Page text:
Lt. Gov. Randy McNally, photographed at the Tennessee Capitol on March 18, 2020 by John Partipilo.
Lt. Gov. Randy McNally, photographed at the Tennessee Capitol on March 18, 2020 by John Partipilo.

Republican Lt. Gov. Randy McNally is opening the door to President Joe Biden’s plan to offer states more money for coverage of the working uninsured.

A McNally spokesman said Tuesday the lieutenant governor believes the proposal within the American Recovery Act, which would increase Medicaid payments by 5 percentage points and bring $1.2 billion extra to Tennessee over two years, should be studied.

“While the broad strokes have been released, the details still need to be fleshed out,” McNally spokesman Adam Kleinheider said in a Tuesday statement. “Before the state can make any decision about how to proceed, more information about what flexibility would be offered and how an expansion would interact with our block grant is needed. While Lt. Gov. McNally remains concerned about the long-term liabilities an expansion would create, he is open to taking another look at it in light of the administration’s proposal.”

Tennessee has an estimated 300,000 people in a coverage gap between TennCare, the state’s Medicaid program, and the Affordable Care Act, even though some counts put that number much higher. The state has continually rejected Democrats’ efforts to expand Medicaid to that population, even though the federal government has been offering more than $1 billion annually for years to put them on the rolls.

Sen. Jeff Yarbro during 2020 legislative session. (Photo: submitted)
Sen. Jeff Yarbro during 2020 legislative session. (Photo: submitted)

McNally’s first expressed his outlook on Monday. Tuesday Senate Minority Leader Jeff Yarbro and state Rep. John Ray Clemmons, both Nashville Democrats, held a press conference urging Republican legislative leaders, who hold supermajorities in the House and Senate, as well as Gov. Bill Lee, to take up the federal offer.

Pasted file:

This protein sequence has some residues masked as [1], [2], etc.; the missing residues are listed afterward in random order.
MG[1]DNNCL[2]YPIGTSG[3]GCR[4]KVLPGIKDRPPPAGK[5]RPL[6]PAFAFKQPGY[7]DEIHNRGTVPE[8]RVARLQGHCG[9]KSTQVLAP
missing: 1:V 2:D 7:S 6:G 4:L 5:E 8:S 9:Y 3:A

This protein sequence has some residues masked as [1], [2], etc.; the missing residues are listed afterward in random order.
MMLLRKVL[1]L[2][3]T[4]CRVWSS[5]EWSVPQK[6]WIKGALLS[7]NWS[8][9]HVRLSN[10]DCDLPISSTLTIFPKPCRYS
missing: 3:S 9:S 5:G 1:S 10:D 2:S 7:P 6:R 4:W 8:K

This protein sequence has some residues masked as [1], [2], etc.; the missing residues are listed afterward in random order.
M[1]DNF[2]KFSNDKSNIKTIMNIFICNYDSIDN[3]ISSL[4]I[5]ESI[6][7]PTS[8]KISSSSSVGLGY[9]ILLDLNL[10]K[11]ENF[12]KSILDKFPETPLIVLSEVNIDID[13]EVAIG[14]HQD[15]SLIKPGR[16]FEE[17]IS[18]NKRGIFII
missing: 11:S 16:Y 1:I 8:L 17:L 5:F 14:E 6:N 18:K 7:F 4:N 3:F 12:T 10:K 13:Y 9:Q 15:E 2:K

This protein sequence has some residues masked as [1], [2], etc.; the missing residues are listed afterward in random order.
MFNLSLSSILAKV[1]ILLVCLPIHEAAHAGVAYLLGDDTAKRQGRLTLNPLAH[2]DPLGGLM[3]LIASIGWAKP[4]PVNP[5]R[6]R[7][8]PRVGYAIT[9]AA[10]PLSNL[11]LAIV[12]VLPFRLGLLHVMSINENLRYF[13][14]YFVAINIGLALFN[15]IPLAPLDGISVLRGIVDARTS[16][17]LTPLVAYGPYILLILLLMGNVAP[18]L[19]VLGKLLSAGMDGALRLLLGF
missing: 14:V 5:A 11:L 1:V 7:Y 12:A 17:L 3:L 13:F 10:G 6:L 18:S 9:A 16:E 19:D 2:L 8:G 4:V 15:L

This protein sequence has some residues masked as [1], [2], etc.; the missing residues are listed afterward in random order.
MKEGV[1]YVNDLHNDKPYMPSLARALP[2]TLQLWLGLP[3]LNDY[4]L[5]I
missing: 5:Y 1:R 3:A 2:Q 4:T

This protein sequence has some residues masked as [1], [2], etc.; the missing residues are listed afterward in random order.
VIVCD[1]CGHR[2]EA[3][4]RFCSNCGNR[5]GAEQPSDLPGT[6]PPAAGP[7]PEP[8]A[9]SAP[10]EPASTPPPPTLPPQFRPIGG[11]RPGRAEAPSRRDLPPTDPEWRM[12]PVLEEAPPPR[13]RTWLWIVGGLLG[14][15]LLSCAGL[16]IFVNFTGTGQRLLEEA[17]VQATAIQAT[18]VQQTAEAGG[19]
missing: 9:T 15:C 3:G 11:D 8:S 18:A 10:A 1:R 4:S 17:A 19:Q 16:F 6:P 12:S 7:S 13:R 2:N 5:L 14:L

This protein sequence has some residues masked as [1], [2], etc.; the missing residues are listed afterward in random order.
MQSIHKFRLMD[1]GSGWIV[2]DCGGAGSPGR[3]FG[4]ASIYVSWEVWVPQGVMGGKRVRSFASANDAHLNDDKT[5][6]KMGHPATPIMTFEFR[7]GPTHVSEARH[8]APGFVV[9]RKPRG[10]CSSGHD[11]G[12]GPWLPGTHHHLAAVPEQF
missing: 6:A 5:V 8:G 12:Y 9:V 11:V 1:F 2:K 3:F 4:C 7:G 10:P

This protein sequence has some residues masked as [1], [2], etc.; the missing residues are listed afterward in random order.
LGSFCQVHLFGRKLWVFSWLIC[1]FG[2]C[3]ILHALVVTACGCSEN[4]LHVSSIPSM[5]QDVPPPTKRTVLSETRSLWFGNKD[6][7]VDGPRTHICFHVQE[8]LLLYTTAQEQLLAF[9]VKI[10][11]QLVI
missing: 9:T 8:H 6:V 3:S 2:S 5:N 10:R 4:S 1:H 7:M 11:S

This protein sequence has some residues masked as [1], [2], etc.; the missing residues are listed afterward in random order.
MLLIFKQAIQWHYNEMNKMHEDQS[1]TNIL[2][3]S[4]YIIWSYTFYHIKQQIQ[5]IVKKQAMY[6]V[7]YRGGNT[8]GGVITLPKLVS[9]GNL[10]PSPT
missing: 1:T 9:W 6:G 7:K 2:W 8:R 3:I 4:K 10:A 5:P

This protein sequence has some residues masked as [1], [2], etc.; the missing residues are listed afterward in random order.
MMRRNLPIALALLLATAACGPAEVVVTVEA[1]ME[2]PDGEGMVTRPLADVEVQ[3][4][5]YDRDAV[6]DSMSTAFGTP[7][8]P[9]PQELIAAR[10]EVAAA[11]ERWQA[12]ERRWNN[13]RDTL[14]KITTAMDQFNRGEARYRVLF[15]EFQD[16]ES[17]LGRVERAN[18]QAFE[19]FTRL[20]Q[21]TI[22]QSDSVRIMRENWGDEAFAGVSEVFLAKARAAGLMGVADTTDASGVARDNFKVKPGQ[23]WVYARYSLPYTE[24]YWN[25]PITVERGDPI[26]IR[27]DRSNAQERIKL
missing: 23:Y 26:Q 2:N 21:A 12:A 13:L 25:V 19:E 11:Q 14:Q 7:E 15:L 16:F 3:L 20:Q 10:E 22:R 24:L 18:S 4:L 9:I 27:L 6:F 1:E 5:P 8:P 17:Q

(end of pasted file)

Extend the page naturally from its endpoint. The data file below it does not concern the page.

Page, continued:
“Bill Lee and the Republican supermajority have officially run out of excuses,” Clemmons said.

They pointed out red states such as Wyoming and Alabama are “jumping at the chance” to take the federal funds, even though they would receive less than Tennessee.

“If a CEO of a private corporation turned down 100% financing … the CEO would be fired in a week,” Yarbro said.

Republican leaders have consistently said they are leery of getting involved in Medicaid expansion because the federal government could reduce its share of the payments at any time, leaving Tennessee with the financial burden. Under the state’s current program, the feds pay about 65% and the state puts in 35%. For the expansion population, the feds would pay 90%.

Yarbro pointed out the amount the federal government is willing to pay for the first two years would cover the state’s 10% for more than five years.

“It’s just there for our taking,” Yarbro said.

Instead of pursuing Medicaid expansion, Gov. Bill Lee’s Administration this year obtained a modified block grant, which was approved by the Trump Administration just days before the former president left office. Under that plan, the state would tap into shared savings to offer TennCare enrollees more services and potentially add some residents to the plan.

Rep. John Ray Clemmons (Photo: John Ray for Tennessee website)
Rep. John Ray Clemmons (Photo: John Ray for Tennessee website)

The Legislature adopted that plan this year, even though more than 90% of those who addressed the matter during public hearings opposed it, including the Tennessee Justice Center, an advocate for the needy and uninsured.

Michele Johnson, executive director of the center, said Tuesday the organization is “grateful” that McNally is taking a “serious” look at accepting the federal funds.

“He joins other leaders in non-expansion states who understand that it would be unwise not to consider accepting billions of dollars from the federal government that would cover 300,000 Tennesseans, shore up rural economies, and keep healthcare providers in business. This expansion will have a real impact on the health and economic wellbeing of Tennesseans,” Johnson said in a statement.

Yarbro and Clemmons point out the injection of new money into rural areas will bolster the economy and help healthcare facilities to continue operating. The state has lost about 13 hospitals to closure or major cutbacks over the last decade.